AFSPA: The Armed Forces (Special Powers) Act (AFSPA)gives armed forces the power to maintain public order in “disturbed areas”.They have the authority to prohibit a gathering of five or more persons in an area, can use force or even open fire after giving due warning if they feel a person is in contravention of the law.If reasonable suspicion exists, the army can also arrest a person without a warrant; enter or search premises without a warrant; and ban the possession of firearms.Any person arrested or taken into custody may be handed over to the officer in charge of the nearest police station along with a report detailing the circumstances that led to the arrest.
Specific Export Obligation: Under the Scheme, EPCG Authorizations are issued with actual user condition and import validity of 24 months to import capital goods (except those specified in negative list) for pre-production, production and post-production at zero customs duty, and subject to fulfilment of specific Export Obligation equivalent to 6 times of duties, taxes and cess saved on capital goods, to be fulfilled in 6 years from date of issue of Authorization.
Land Custom Station: The regional economy of South Asian countries sharing land borders is heavily fragmented by trade and transportation barriers.Addressing this, in 2012, India set up the Land Ports Authority of India (LPAI) through the LPAI Act, 2010, under the Ministry of Home Affairs.Land port is an area on the international borders including portions of national, State highways and other roads, and railways.It is notified as land Customs station or immigration check-post under the Customs Act, 1962 or the Foreigners’ Act, 1946.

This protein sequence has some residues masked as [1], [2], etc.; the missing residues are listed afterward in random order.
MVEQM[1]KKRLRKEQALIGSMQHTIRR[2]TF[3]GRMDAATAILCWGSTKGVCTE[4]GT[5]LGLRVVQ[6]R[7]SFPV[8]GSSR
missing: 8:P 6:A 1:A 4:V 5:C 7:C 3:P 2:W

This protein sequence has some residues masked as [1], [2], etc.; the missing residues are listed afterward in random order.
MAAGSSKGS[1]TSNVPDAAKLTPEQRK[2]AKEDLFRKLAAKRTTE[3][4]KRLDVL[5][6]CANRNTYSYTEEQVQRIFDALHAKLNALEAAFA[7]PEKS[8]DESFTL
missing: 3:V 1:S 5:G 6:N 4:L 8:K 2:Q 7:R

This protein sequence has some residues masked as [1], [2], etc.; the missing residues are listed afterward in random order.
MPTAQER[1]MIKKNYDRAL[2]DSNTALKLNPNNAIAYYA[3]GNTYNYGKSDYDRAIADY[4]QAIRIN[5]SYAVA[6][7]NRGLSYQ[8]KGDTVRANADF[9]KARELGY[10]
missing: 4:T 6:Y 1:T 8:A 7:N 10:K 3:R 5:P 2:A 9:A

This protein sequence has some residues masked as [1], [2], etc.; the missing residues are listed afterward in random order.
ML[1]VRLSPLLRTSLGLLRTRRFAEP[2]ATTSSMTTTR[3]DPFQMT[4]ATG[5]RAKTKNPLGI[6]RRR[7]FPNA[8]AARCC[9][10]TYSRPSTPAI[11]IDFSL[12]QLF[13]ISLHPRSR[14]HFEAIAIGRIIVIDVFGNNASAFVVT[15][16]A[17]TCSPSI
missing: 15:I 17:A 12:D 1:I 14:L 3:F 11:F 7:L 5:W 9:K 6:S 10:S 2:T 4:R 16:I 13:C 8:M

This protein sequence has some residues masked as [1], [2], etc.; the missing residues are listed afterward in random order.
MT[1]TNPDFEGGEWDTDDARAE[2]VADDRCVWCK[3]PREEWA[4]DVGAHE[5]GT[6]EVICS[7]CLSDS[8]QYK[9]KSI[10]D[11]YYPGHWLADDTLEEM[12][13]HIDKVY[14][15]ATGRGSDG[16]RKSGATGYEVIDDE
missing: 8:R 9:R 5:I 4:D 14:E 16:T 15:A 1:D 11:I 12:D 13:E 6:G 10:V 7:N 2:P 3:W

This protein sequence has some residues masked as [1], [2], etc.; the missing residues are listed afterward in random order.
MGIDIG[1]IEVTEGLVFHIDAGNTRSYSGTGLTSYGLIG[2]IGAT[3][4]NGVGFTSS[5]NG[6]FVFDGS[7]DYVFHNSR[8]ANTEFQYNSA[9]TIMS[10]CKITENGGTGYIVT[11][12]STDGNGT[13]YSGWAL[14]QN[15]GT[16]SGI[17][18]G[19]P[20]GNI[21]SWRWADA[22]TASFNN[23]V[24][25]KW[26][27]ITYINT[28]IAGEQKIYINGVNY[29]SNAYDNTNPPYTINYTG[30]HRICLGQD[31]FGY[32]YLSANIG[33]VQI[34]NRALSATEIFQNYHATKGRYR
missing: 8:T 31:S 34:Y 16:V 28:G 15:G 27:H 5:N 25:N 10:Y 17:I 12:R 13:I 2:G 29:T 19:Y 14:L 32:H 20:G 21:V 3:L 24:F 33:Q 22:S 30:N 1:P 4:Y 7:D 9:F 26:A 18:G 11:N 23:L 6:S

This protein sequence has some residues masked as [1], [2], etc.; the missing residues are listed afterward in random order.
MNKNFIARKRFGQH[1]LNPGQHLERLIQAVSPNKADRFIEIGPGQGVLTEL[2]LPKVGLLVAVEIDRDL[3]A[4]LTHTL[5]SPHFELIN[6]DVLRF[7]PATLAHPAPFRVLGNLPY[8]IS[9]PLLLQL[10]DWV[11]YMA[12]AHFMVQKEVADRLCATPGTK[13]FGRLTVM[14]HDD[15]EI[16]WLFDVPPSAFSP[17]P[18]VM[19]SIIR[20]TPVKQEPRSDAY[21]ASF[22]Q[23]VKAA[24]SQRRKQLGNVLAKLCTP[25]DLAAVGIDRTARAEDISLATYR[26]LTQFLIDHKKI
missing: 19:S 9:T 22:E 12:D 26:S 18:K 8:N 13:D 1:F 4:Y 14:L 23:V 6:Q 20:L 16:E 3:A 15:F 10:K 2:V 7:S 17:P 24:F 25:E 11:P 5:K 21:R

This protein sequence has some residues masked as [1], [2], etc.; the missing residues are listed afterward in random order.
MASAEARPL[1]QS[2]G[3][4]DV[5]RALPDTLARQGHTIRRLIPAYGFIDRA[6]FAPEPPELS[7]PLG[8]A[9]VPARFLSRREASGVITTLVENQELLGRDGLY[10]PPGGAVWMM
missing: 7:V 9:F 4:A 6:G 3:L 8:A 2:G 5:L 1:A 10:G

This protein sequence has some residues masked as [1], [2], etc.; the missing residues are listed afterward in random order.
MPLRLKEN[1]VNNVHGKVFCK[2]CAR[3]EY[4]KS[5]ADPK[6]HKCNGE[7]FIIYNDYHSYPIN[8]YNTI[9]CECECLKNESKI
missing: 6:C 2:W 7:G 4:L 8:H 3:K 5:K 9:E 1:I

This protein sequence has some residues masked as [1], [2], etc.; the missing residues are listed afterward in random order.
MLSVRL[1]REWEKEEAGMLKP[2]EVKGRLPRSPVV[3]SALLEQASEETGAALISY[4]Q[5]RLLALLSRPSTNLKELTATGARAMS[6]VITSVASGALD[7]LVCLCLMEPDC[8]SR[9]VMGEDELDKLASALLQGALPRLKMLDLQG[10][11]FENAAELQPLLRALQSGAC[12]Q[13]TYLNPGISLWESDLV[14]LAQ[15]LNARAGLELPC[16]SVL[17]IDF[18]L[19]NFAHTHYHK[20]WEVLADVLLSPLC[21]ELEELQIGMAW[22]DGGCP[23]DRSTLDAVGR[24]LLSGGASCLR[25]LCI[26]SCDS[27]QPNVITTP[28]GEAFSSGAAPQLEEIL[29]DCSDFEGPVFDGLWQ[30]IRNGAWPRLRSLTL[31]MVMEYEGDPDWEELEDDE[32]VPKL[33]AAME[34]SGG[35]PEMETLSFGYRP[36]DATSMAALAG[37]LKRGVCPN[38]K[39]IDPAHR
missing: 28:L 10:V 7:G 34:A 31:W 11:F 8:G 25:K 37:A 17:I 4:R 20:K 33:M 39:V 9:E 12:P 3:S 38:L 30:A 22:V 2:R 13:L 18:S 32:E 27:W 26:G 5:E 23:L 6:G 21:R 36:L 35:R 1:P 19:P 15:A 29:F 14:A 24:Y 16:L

Gangetic Dolphin: Ganges river dolphins live in the Ganges-Brahmaputra-Meghna and Karnaphuli-Sangu river systems of Nepal, India, and Bangladesh.The Ganges river dolphin can only live in freshwater and is essentially blind.They hunt by emitting ultrasonic sounds, which bounces off of fish and other prey, enabling them to “see” an image in their mind. They are also called ‘susu’.It is a reliable indicator of the health of the entire river ecosystem.It was recognised as the National Aquatic Animal in 2009, by the Government of India.Indian Wildlife (Protection), Act 1972: Schedule I.IUCN: Endangered.CITES: Appendix I (most endangered).Convention on Migratory Species (CMS): Appendix II (migratory species that need conservation and management or would significantly benefit from international co-operation).
De-dollarization: De-dollarisation refers to reducing the dollar’s dominance of global markets. It is a process of substituting US dollar as the currency used for:Trading oil and/ or other commodities, Buying US dollars for the forex reserves, Bilateral trade agreements, Dollar-denominated assets. The dominant role of the dollar in the global economy provides the US a disproportionate amount of influence over other economies. The US has for long used imposition of sanctions as a tool to achieve foreign policy goals.The de-dollarisation is driven by the desire to insulate the Central Banks of the Countries from geopolitical risks, where the status of the US dollar as a reserve currency can be used as an offensive weapon.